Published January 14, 2015
Sealant used in a nuclear weapons plant to prevent plutonium from leaking in case of an accidental blast is peeling, and a repair job could cost $20 million, a government report shows.
The Department of Defense's Pantex Plant (search) is the nation's only nuclear weapons assembly and disassembly plant and technicians work with radioactive and explosive materials at the complex around the clock.
According to a report by the Defense Nuclear Facilities Safety Board (search), sealant had been applied to faulty door welds on underground workshops at the plant after officials learned that a 6-year-old work order to repair them was never completed.
The government temporarily halted nuclear weapons (search) operations at the plant while it repaired the welds with the sealant. Afterward, operations resumed.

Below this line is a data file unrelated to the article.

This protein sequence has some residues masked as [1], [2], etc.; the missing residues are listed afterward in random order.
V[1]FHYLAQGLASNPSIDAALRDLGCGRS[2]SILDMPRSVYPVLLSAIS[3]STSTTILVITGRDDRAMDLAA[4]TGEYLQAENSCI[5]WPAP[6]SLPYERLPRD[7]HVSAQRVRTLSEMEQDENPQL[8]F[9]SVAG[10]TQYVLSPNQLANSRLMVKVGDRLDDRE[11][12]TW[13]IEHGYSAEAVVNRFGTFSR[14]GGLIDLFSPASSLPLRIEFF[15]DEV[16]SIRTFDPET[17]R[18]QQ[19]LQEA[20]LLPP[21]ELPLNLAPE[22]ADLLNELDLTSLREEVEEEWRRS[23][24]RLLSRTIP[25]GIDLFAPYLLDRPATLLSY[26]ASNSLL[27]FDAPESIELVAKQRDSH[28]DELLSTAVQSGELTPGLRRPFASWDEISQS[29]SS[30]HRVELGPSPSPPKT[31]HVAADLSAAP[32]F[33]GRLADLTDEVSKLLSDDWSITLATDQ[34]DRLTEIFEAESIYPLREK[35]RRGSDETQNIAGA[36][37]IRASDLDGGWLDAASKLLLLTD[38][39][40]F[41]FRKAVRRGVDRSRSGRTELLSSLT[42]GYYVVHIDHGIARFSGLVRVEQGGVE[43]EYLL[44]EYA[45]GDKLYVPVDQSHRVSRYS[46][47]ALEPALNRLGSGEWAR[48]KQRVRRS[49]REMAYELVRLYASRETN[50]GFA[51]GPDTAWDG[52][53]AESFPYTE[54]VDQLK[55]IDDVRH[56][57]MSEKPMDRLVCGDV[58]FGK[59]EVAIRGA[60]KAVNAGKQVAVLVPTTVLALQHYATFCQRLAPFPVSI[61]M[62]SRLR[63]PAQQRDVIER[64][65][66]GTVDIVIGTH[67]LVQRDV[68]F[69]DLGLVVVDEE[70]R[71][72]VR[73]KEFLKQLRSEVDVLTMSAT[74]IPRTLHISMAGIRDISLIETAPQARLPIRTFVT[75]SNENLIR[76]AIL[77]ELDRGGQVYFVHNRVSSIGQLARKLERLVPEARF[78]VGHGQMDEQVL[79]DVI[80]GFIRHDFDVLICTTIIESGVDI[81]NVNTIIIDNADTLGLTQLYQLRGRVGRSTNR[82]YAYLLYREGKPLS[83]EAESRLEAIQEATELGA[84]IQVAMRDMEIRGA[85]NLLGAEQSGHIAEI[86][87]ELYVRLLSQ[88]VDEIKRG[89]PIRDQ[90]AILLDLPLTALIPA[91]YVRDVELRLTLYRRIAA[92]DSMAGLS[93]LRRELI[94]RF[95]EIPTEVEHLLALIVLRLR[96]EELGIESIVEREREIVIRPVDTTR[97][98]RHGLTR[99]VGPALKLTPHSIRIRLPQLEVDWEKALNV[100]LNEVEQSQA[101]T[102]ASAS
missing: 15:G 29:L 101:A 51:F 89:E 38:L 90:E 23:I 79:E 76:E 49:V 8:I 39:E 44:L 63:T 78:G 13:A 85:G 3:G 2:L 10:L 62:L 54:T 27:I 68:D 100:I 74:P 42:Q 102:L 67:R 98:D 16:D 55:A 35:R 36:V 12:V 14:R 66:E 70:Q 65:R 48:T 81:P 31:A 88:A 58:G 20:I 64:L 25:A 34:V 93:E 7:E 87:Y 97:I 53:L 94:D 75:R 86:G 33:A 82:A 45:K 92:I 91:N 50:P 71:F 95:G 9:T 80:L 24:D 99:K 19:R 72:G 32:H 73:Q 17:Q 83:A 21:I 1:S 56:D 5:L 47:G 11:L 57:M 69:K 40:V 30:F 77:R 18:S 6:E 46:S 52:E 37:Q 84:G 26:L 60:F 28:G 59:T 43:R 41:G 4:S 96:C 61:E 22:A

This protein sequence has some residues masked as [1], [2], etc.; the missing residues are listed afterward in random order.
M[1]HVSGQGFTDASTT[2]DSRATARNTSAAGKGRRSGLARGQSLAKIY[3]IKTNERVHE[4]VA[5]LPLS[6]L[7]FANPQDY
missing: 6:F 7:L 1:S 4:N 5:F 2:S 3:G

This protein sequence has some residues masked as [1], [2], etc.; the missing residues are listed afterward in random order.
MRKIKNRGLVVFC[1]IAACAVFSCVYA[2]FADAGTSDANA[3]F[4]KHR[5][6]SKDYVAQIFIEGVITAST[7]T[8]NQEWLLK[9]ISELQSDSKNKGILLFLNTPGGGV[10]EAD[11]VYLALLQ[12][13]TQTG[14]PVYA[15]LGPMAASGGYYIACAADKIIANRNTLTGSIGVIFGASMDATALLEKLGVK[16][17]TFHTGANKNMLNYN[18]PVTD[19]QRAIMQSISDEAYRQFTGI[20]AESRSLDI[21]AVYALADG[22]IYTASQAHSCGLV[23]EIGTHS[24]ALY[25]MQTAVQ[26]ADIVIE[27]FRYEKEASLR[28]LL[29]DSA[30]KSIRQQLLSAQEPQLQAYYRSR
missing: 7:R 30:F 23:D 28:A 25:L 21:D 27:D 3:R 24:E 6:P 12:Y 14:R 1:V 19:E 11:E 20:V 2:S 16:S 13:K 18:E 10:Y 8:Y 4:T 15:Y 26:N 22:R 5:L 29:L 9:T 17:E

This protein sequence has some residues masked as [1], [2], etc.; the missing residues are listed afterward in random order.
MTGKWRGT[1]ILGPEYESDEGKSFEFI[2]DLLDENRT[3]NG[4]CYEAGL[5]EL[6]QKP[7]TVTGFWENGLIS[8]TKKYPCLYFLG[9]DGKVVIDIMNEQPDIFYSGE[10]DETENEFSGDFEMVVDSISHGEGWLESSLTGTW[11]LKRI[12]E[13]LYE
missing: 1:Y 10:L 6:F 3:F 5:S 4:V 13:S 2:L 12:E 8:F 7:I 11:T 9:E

But in a July 21 report, an official with the nuclear facilities safety board found the sealant was peeling away in places. Now, safety board officials say sealing potential leak spots could cost between $15 and $20 million.
Engineers at the plant are studying the extent of the problem and will report its findings to the safety board.
The cells that contain the subterranean workshops are designed to prevent the spread of radioactivity in the unlikely event of an accidental blast. The cells are supposed to collapse inward and trap radioactive debris.